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dc.contributor.authorKocot, Kevin M
dc.contributor.authorAguilera, Felipe
dc.contributor.authorMcDougall, Carmel
dc.contributor.authorJackson, Daniel J
dc.contributor.authorDegnan, Bernard M
dc.date.accessioned2017-08-03T23:42:21Z
dc.date.available2017-08-03T23:42:21Z
dc.date.issued2016
dc.identifier.issn1742-9994
dc.identifier.doi10.1186/s12983-016-0155-z
dc.identifier.urihttp://hdl.handle.net/10072/343146
dc.description.abstractAn external skeleton is an essential part of the body plan of many animals and is thought to be one of the key factors that enabled the great expansion in animal diversity and disparity during the Cambrian explosion. Molluscs are considered ideal to study the evolution of biomineralization because of their diversity of highly complex, robust and patterned shells. The molluscan shell forms externally at the interface of animal and environment, and involves controlled deposition of calcium carbonate within a framework of macromolecules that are secreted from the dorsal mantle epithelium. Despite its deep conservation within Mollusca, the mantle is capable of producing an incredible diversity of shell patterns, and macro- and micro-architectures. Here we review recent developments within the field of molluscan biomineralization, focusing on the genes expressed in the mantle that encode secreted proteins. The so-called mantle secretome appears to regulate shell deposition and patterning and in some cases becomes part of the shell matrix. Recent transcriptomic and proteomic studies have revealed marked differences in the mantle secretomes of even closely-related molluscs; these typically exceed expected differences based on characteristics of the external shell. All mantle secretomes surveyed to date include novel genes encoding lineage-restricted proteins and unique combinations of co-opted ancient genes. A surprisingly large proportion of both ancient and novel secreted proteins containing simple repetitive motifs or domains that are often modular in construction. These repetitive low complexity domains (RLCDs) appear to further promote the evolvability of the mantle secretome, resulting in domain shuffling, expansion and loss. RLCD families further evolve via slippage and other mechanisms associated with repetitive sequences. As analogous types of secreted proteins are expressed in biomineralizing tissues in other animals, insights into the evolution of the genes underlying molluscan shell formation may be applied more broadly to understanding the evolution of metazoan biomineralization.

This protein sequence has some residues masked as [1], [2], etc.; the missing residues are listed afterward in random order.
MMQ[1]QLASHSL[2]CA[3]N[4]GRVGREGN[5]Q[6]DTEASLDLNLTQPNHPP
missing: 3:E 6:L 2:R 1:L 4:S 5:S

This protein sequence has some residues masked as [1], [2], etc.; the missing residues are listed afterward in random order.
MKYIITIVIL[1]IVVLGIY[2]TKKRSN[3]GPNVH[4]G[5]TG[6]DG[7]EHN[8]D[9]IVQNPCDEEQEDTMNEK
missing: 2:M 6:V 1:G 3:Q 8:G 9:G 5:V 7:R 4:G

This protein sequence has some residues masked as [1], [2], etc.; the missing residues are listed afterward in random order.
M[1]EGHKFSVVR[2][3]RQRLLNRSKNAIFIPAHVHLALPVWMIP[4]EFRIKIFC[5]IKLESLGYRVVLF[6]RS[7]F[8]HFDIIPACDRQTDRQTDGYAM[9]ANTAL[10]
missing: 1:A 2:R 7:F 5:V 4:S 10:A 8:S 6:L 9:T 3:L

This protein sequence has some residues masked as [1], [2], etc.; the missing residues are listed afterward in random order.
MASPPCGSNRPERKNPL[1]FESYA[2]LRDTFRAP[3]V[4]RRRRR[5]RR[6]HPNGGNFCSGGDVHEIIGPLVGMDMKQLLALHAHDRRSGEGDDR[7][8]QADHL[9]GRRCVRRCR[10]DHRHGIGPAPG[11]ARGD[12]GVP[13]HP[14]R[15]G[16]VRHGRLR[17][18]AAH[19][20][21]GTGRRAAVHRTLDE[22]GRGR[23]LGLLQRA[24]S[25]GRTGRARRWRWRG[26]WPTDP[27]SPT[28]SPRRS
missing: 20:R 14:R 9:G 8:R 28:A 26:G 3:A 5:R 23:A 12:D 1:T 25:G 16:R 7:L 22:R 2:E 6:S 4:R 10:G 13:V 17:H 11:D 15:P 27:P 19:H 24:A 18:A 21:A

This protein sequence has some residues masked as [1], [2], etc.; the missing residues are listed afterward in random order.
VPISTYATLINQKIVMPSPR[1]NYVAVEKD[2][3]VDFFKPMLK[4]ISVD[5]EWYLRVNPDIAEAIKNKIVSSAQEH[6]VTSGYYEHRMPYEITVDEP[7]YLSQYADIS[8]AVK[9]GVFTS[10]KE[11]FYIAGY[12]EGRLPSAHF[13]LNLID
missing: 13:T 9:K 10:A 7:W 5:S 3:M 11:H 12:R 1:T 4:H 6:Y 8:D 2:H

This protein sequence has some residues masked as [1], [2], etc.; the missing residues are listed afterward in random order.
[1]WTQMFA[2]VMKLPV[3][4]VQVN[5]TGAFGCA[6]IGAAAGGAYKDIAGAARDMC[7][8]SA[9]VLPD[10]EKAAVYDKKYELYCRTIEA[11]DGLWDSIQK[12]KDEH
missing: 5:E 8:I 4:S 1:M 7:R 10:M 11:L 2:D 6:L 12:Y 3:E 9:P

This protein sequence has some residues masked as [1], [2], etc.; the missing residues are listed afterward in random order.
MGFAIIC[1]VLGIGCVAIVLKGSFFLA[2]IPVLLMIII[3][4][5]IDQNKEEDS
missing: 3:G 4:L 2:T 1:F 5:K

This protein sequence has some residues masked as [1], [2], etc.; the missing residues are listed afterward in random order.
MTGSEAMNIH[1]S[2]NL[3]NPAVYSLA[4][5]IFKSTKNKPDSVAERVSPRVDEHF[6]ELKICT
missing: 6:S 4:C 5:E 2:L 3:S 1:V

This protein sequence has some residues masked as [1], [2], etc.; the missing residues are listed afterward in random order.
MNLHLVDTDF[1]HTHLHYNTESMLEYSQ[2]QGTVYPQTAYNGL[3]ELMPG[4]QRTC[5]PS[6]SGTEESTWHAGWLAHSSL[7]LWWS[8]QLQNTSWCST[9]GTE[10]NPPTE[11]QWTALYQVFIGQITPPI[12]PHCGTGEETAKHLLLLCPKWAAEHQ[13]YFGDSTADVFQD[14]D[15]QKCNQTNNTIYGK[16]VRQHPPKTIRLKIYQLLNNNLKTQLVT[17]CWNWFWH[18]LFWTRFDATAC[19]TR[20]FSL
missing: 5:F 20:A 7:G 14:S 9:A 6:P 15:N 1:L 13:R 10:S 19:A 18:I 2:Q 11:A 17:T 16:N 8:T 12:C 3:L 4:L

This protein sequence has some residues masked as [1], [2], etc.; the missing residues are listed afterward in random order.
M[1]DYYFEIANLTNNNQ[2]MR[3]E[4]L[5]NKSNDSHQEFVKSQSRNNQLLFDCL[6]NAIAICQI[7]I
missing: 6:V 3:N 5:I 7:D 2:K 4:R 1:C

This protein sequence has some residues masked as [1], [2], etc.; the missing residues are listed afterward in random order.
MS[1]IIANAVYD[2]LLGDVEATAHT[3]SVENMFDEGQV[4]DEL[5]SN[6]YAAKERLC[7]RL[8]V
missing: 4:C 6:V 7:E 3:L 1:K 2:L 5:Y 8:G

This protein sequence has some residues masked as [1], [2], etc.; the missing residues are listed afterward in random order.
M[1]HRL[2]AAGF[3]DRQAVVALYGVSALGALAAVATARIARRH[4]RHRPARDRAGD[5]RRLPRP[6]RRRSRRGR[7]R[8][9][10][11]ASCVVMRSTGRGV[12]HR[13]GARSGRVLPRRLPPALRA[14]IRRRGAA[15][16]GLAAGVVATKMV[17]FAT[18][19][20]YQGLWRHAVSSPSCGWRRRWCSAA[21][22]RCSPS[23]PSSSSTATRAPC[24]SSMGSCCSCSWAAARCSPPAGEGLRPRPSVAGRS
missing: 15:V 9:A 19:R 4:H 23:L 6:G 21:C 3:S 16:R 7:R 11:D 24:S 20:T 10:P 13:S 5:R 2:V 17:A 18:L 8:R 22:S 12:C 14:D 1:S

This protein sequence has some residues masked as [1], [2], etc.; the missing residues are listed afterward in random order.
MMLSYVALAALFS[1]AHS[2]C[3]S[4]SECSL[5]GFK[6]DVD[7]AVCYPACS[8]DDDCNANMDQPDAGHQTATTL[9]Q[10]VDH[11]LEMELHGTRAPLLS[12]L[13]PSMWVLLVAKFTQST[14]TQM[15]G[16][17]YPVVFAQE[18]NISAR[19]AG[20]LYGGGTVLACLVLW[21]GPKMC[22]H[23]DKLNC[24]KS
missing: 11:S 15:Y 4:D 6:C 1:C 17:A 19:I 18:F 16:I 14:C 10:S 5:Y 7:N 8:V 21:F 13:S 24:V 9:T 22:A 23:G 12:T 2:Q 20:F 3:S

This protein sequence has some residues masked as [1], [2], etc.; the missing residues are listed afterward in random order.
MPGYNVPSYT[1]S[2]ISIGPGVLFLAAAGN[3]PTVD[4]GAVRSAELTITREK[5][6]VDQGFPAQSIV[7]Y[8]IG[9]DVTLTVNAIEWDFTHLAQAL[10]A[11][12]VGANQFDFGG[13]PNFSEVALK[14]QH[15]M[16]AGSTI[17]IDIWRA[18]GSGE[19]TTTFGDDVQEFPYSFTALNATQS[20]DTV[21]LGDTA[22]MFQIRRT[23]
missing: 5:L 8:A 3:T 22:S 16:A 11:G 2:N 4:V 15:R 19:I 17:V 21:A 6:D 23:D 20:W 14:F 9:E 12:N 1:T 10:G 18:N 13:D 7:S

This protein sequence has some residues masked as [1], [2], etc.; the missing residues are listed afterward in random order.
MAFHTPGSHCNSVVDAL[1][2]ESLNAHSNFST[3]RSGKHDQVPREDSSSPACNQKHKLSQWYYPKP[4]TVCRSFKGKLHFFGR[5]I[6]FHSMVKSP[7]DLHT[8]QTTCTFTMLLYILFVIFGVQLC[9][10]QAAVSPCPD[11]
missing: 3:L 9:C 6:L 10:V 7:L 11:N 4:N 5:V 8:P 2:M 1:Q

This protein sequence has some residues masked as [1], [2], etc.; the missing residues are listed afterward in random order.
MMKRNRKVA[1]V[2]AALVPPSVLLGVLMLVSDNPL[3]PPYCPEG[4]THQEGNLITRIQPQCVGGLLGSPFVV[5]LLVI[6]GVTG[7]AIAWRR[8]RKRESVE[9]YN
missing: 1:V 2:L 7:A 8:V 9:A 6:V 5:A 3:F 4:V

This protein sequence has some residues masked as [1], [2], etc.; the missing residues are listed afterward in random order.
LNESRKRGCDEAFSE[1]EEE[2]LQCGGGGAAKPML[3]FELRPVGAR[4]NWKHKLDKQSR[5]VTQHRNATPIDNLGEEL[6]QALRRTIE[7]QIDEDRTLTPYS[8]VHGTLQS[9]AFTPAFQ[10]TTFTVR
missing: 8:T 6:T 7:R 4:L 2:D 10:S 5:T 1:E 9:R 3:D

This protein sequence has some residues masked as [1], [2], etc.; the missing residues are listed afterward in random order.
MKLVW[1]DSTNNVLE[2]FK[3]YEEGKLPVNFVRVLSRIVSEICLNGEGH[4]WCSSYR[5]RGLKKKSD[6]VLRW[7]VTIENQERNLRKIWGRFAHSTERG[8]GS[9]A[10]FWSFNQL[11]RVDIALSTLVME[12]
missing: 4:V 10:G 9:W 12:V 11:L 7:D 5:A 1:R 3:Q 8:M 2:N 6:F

dc.description.peerreviewedYes
dc.languageEnglish
dc.language.isoeng
dc.publisherBioMed Central
dc.relation.ispartofpagefrom23-1
dc.relation.ispartofpageto23-10
dc.relation.ispartofjournalFrontiers in Zoology
dc.relation.ispartofvolume13
dc.subject.fieldofresearchInvertebrate biology
dc.subject.fieldofresearchEvolution of developmental systems
dc.subject.fieldofresearchMolecular evolution
dc.subject.fieldofresearchAnimal cell and molecular biology
dc.subject.fieldofresearchcode310913
dc.subject.fieldofresearchcode310404
dc.subject.fieldofresearchcode310510
dc.subject.fieldofresearchcode310902
dc.titleSea shell diversity and rapidly evolving secretomes: Insights into the evolution of biomineralization
dc.typeJournal article
dc.type.descriptionC1 - Articles
dc.type.codeC - Journal Articles
dcterms.licensehttp://creativecommons.org/licenses/by/4.0/
dc.description.versionVersion of Record (VoR)
gro.description.notepublicPage numbers are not for citation purposes. Instead, this article has the unique article number of 23.
gro.rights.copyright© 2016 The Author(s). Open Access This article is distributed under the terms of the Creative Commons Attribution 4.0 International License (http://creativecommons.org/licenses/by/4.0/), which permits unrestricted use, distribution, and reproduction in any medium, provided you give appropriate credit to the original author(s) and the source, provide a link to the Creative Commons license, and indicate if changes were made.
gro.hasfulltextFull Text
gro.griffith.authorMcDougall, Carmel


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